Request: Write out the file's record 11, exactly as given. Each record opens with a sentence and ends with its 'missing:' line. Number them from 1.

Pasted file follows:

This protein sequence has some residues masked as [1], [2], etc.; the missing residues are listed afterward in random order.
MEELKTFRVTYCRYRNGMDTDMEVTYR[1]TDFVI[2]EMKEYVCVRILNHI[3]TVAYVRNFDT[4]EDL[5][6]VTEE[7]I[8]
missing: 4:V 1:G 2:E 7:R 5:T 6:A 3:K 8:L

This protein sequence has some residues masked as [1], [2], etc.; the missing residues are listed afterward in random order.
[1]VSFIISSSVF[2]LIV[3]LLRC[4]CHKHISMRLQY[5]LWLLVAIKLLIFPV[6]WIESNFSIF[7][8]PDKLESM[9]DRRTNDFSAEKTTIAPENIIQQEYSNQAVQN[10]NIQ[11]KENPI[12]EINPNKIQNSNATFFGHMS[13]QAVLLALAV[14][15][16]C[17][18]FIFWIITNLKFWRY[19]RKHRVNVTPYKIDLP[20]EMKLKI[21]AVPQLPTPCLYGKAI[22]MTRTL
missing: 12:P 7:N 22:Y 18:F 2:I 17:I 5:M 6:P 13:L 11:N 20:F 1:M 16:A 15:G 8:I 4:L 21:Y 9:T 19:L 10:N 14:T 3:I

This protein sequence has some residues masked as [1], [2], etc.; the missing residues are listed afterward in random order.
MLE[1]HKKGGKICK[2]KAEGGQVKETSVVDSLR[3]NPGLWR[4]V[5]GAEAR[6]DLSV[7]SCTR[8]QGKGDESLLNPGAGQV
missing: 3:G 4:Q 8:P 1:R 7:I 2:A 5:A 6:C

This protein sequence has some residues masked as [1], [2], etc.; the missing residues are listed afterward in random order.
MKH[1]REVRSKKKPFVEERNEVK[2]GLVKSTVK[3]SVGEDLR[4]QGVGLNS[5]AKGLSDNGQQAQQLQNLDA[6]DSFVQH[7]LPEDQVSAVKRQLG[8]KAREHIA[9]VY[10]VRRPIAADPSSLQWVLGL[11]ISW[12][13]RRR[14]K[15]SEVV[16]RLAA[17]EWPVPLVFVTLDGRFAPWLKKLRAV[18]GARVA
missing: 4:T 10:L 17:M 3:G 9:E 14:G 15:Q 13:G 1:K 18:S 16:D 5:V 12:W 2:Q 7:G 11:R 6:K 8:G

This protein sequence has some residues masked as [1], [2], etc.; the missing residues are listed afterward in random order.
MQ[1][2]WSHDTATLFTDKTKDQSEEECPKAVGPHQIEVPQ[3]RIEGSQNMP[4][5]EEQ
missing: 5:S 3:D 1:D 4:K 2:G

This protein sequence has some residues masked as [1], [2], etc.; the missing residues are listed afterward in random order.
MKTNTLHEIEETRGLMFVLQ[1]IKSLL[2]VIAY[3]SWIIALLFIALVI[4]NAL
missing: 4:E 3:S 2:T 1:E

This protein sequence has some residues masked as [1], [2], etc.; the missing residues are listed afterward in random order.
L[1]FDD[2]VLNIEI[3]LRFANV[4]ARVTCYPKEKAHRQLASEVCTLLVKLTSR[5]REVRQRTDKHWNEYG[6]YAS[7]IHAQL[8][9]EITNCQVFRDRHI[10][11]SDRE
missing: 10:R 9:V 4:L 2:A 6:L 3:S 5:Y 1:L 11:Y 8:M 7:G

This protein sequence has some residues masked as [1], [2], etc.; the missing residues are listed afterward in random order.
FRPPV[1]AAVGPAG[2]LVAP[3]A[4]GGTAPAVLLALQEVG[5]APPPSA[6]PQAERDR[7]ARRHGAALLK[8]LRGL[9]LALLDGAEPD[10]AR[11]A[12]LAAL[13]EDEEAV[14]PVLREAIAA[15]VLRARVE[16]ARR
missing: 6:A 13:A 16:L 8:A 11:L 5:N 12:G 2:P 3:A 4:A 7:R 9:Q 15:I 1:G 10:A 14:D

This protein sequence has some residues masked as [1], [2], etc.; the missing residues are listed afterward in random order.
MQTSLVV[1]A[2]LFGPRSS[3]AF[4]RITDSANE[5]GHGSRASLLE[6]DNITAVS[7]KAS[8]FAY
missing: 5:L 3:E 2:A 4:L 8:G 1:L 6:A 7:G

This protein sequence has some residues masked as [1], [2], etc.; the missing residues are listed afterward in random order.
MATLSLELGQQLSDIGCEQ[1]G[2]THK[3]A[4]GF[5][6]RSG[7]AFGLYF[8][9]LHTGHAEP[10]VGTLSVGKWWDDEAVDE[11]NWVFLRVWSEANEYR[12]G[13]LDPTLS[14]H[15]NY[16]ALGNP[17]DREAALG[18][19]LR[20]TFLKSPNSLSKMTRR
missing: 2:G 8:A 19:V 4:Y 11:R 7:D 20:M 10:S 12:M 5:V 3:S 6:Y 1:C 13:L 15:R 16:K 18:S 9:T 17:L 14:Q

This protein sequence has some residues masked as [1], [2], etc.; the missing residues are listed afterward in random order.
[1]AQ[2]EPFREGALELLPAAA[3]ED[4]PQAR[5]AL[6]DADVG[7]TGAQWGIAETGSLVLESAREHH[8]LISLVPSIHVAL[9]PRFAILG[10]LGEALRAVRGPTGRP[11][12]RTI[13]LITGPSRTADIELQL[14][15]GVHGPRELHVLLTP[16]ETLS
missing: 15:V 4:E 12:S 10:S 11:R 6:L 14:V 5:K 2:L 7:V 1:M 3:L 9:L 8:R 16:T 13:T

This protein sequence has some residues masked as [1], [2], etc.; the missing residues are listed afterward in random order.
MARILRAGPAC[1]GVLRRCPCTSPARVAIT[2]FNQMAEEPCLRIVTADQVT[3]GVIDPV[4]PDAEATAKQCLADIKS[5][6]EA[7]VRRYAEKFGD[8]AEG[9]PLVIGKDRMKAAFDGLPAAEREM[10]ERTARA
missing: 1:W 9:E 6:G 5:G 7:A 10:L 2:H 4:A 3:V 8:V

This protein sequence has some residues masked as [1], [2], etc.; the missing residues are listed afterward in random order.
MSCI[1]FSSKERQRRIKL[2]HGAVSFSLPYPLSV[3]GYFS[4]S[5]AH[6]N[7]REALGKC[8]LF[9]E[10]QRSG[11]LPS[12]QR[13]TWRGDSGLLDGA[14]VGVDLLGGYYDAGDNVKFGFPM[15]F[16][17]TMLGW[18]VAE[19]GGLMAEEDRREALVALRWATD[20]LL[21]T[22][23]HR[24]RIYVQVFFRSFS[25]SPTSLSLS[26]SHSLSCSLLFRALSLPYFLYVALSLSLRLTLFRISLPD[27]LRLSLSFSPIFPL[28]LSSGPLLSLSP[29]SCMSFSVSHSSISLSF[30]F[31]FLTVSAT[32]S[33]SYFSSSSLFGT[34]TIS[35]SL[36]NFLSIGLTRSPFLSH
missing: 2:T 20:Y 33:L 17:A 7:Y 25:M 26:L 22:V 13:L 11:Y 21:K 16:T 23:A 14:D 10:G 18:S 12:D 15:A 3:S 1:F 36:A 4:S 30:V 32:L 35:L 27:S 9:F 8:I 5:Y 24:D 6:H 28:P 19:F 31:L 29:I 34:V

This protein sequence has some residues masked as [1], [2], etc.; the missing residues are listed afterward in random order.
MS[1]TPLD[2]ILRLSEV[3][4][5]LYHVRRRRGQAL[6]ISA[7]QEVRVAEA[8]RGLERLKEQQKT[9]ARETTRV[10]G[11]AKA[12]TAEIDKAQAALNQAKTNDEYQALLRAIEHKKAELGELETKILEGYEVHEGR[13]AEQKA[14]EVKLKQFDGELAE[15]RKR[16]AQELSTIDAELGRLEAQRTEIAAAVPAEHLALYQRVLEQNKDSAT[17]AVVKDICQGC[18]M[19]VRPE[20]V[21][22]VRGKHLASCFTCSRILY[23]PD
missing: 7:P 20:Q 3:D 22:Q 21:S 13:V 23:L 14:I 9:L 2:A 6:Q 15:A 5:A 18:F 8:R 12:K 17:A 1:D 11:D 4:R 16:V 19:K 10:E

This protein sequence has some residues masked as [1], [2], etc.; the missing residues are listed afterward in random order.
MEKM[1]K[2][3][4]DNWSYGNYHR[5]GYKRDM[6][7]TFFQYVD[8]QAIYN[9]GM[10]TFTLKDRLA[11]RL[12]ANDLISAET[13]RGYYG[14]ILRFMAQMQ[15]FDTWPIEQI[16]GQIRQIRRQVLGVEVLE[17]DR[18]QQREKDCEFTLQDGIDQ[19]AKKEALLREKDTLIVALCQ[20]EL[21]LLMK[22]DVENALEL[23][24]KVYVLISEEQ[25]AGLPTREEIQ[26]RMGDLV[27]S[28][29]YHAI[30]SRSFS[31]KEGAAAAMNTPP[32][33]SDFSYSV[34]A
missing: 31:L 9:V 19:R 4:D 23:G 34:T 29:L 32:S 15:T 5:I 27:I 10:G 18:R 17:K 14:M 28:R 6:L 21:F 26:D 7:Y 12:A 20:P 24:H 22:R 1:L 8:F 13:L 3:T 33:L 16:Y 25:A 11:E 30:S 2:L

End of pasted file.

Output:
This protein sequence has some residues masked as [1], [2], etc.; the missing residues are listed afterward in random order.
[1]AQ[2]EPFREGALELLPAAA[3]ED[4]PQAR[5]AL[6]DADVG[7]TGAQWGIAETGSLVLESAREHH[8]LISLVPSIHVAL[9]PRFAILG[10]LGEALRAVRGPTGRP[11][12]RTI[13]LITGPSRTADIELQL[14][15]GVHGPRELHVLLTP[16]ETLS
missing: 15:V 4:E 12:S 10:S 11:R 6:L 14:V 5:K 2:L 7:V 1:M 3:L 9:L 8:R 16:T 13:T